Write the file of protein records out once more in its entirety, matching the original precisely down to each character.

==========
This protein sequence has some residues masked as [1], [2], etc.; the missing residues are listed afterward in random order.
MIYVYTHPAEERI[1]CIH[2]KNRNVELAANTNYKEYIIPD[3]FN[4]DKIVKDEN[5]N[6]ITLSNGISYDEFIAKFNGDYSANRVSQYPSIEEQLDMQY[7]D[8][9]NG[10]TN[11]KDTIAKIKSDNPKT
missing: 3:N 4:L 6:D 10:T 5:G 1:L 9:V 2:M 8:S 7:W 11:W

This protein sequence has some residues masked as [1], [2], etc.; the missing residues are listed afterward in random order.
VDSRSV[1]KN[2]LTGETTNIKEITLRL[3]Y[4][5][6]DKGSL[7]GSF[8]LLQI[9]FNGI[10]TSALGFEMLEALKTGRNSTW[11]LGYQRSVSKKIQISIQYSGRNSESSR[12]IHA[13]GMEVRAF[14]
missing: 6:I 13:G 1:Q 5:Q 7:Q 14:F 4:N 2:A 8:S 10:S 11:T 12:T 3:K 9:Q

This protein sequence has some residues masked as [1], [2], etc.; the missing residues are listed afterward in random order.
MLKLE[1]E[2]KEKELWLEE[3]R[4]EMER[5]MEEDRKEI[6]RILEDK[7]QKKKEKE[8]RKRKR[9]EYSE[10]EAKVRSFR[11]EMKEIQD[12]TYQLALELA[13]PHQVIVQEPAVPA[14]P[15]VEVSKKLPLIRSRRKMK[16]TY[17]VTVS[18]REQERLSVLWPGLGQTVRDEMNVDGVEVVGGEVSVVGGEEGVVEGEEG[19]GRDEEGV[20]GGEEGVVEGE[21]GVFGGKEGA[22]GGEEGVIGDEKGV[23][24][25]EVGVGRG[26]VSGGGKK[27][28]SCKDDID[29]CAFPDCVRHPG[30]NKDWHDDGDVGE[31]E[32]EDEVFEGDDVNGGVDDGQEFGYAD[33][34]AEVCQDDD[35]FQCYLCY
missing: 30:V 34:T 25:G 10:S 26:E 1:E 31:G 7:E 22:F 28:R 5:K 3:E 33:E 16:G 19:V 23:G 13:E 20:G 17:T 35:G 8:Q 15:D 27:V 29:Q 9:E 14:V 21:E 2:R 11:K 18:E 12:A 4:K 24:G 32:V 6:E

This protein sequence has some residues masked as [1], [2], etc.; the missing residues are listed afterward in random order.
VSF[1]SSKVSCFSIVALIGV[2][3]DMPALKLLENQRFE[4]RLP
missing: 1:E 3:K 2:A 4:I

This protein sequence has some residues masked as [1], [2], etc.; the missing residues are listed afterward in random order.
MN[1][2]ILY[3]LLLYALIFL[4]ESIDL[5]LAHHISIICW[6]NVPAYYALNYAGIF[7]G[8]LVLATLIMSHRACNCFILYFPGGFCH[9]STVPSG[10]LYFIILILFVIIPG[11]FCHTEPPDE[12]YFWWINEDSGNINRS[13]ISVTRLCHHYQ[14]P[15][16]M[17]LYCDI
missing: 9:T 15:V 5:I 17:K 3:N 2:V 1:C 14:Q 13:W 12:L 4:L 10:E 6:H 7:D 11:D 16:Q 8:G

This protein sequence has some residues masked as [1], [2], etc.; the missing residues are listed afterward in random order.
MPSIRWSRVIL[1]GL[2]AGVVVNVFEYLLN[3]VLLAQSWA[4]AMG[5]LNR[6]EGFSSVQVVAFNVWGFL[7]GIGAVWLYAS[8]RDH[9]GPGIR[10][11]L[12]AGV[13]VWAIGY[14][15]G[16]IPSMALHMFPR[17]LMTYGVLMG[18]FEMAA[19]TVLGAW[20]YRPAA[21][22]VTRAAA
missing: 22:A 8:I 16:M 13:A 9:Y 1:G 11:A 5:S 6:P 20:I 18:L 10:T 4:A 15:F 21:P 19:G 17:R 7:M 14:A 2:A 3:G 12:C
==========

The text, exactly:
This protein sequence has some residues masked as [1], [2], etc.; the missing residues are listed afterward in random order.
MIYVYTHPAEERI[1]CIH[2]KNRNVELAANTNYKEYIIPD[3]FN[4]DKIVKDEN[5]N[6]ITLSNGISYDEFIAKFNGDYSANRVSQYPSIEEQLDMQY[7]D[8][9]NG[10]TN[11]KDTIAKIKSDNPKT
missing: 3:N 4:L 6:D 10:T 5:G 1:L 9:V 2:M 8:S 7:W 11:W

This protein sequence has some residues masked as [1], [2], etc.; the missing residues are listed afterward in random order.
VDSRSV[1]KN[2]LTGETTNIKEITLRL[3]Y[4][5][6]DKGSL[7]GSF[8]LLQI[9]FNGI[10]TSALGFEMLEALKTGRNSTW[11]LGYQRSVSKKIQISIQYSGRNSESSR[12]IHA[13]GMEVRAF[14]
missing: 6:I 13:G 1:Q 5:Q 7:Q 14:F 4:N 2:A 8:S 10:S 11:T 12:T 3:K 9:Q

This protein sequence has some residues masked as [1], [2], etc.; the missing residues are listed afterward in random order.
MLKLE[1]E[2]KEKELWLEE[3]R[4]EMER[5]MEEDRKEI[6]RILEDK[7]QKKKEKE[8]RKRKR[9]EYSE[10]EAKVRSFR[11]EMKEIQD[12]TYQLALELA[13]PHQVIVQEPAVPA[14]P[15]VEVSKKLPLIRSRRKMK[16]TY[17]VTVS[18]REQERLSVLWPGLGQTVRDEMNVDGVEVVGGEVSVVGGEEGVVEGEEG[19]GRDEEGV[20]GGEEGVVEGE[21]GVFGGKEGA[22]GGEEGVIGDEKGV[23][24][25]EVGVGRG[26]VSGGGKK[27][28]SCKDDID[29]CAFPDCVRHPG[30]NKDWHDDGDVGE[31]E[32]EDEVFEGDDVNGGVDDGQEFGYAD[33][34]AEVCQDDD[35]FQCYLCY
missing: 30:V 34:T 25:G 10:S 26:E 1:E 31:G 7:E 22:F 28:R 5:K 3:E 33:E 16:G 19:V 23:G 13:E 20:G 17:T 35:G 8:Q 15:D 27:V 29:Q 9:E 14:V 21:E 2:R 11:K 18:E 12:A 4:K 24:G 32:V 6:E

This protein sequence has some residues masked as [1], [2], etc.; the missing residues are listed afterward in random order.
VSF[1]SSKVSCFSIVALIGV[2][3]DMPALKLLENQRFE[4]RLP
missing: 1:E 3:K 2:A 4:I

This protein sequence has some residues masked as [1], [2], etc.; the missing residues are listed afterward in random order.
MN[1][2]ILY[3]LLLYALIFL[4]ESIDL[5]LAHHISIICW[6]NVPAYYALNYAGIF[7]G[8]LVLATLIMSHRACNCFILYFPGGFCH[9]STVPSG[10]LYFIILILFVIIPG[11]FCHTEPPDE[12]YFWWINEDSGNINRS[13]ISVTRLCHHYQ[14]P[15][16]M[17]LYCDI
missing: 9:T 15:V 5:I 17:K 3:N 2:V 1:C 14:Q 13:W 12:L 4:L 10:E 6:H 7:D 11:D 16:Q 8:G

This protein sequence has some residues masked as [1], [2], etc.; the missing residues are listed afterward in random order.
MPSIRWSRVIL[1]GL[2]AGVVVNVFEYLLN[3]VLLAQSWA[4]AMG[5]LNR[6]EGFSSVQVVAFNVWGFL[7]GIGAVWLYAS[8]RDH[9]GPGIR[10][11]L[12]AGV[13]VWAIGY[14][15]G[16]IPSMALHMFPR[17]LMTYGVLMG[18]FEMAA[19]TVLGAW[20]YRPAA[21][22]VTRAAA
missing: 22:A 8:I 16:M 13:A 9:Y 1:G 11:A 5:S 6:P 20:I 18:L 10:T 4:A 15:F 21:P 19:G 17:R 7:M 14:A 2:A 3:G 12:C